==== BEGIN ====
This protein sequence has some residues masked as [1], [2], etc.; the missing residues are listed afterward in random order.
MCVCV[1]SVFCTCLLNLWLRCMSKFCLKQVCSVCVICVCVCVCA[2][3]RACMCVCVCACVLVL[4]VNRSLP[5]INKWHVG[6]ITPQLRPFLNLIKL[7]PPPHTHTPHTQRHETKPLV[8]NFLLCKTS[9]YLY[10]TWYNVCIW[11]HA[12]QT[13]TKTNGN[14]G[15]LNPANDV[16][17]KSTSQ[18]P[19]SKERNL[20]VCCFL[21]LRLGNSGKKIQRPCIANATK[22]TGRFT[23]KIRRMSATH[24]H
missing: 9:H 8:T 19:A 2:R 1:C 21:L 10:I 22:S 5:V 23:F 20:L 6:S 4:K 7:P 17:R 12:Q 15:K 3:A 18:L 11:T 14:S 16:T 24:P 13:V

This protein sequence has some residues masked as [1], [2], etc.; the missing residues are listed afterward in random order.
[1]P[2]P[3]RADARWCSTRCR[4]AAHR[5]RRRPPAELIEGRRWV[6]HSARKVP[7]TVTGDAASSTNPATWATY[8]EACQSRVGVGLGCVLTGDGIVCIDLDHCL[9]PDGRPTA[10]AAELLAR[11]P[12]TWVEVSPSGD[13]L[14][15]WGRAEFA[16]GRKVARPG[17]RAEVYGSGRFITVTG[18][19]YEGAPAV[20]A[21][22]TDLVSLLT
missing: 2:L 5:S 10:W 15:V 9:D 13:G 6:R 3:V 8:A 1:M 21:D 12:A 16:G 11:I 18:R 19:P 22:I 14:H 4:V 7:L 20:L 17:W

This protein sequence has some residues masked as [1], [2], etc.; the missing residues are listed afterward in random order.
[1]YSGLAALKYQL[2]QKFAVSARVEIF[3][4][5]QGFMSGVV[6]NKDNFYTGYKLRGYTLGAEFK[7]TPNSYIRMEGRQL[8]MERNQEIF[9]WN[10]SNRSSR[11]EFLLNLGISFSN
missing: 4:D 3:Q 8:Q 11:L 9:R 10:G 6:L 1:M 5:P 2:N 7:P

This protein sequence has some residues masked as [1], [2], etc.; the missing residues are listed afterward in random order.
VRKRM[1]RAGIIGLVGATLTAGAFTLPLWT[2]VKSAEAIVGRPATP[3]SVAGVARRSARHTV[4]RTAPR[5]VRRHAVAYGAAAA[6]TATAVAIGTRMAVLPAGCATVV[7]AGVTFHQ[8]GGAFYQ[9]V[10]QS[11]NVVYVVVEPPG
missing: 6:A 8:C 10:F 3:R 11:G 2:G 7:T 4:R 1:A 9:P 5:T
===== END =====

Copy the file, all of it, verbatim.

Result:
This protein sequence has some residues masked as [1], [2], etc.; the missing residues are listed afterward in random order.
MCVCV[1]SVFCTCLLNLWLRCMSKFCLKQVCSVCVICVCVCVCA[2][3]RACMCVCVCACVLVL[4]VNRSLP[5]INKWHVG[6]ITPQLRPFLNLIKL[7]PPPHTHTPHTQRHETKPLV[8]NFLLCKTS[9]YLY[10]TWYNVCIW[11]HA[12]QT[13]TKTNGN[14]G[15]LNPANDV[16][17]KSTSQ[18]P[19]SKERNL[20]VCCFL[21]LRLGNSGKKIQRPCIANATK[22]TGRFT[23]KIRRMSATH[24]H
missing: 9:H 8:T 19:A 2:R 1:C 21:L 10:I 22:S 5:V 23:F 20:L 6:S 4:K 7:P 17:R 12:Q 15:K 3:A 18:L 11:T 14:S 16:T 24:P 13:V

This protein sequence has some residues masked as [1], [2], etc.; the missing residues are listed afterward in random order.
[1]P[2]P[3]RADARWCSTRCR[4]AAHR[5]RRRPPAELIEGRRWV[6]HSARKVP[7]TVTGDAASSTNPATWATY[8]EACQSRVGVGLGCVLTGDGIVCIDLDHCL[9]PDGRPTA[10]AAELLAR[11]P[12]TWVEVSPSGD[13]L[14][15]WGRAEFA[16]GRKVARPG[17]RAEVYGSGRFITVTG[18][19]YEGAPAV[20]A[21][22]TDLVSLLT
missing: 2:L 5:S 10:W 15:V 9:D 13:G 6:R 3:V 8:A 1:M 21:D 12:A 16:G 11:I 18:R 19:P 22:I 14:H 4:V 7:L 20:L 17:W

This protein sequence has some residues masked as [1], [2], etc.; the missing residues are listed afterward in random order.
[1]YSGLAALKYQL[2]QKFAVSARVEIF[3][4][5]QGFMSGVV[6]NKDNFYTGYKLRGYTLGAEFK[7]TPNSYIRMEGRQL[8]MERNQEIF[9]WN[10]SNRSSR[11]EFLLNLGISFSN
missing: 4:D 3:Q 8:Q 11:L 9:R 10:G 6:L 1:M 5:P 2:N 7:P

This protein sequence has some residues masked as [1], [2], etc.; the missing residues are listed afterward in random order.
VRKRM[1]RAGIIGLVGATLTAGAFTLPLWT[2]VKSAEAIVGRPATP[3]SVAGVARRSARHTV[4]RTAPR[5]VRRHAVAYGAAAA[6]TATAVAIGTRMAVLPAGCATVV[7]AGVTFHQ[8]GGAFYQ[9]V[10]QS[11]NVVYVVVEPPG
missing: 6:A 8:C 10:F 3:R 11:G 2:G 7:T 4:R 1:A 9:P 5:T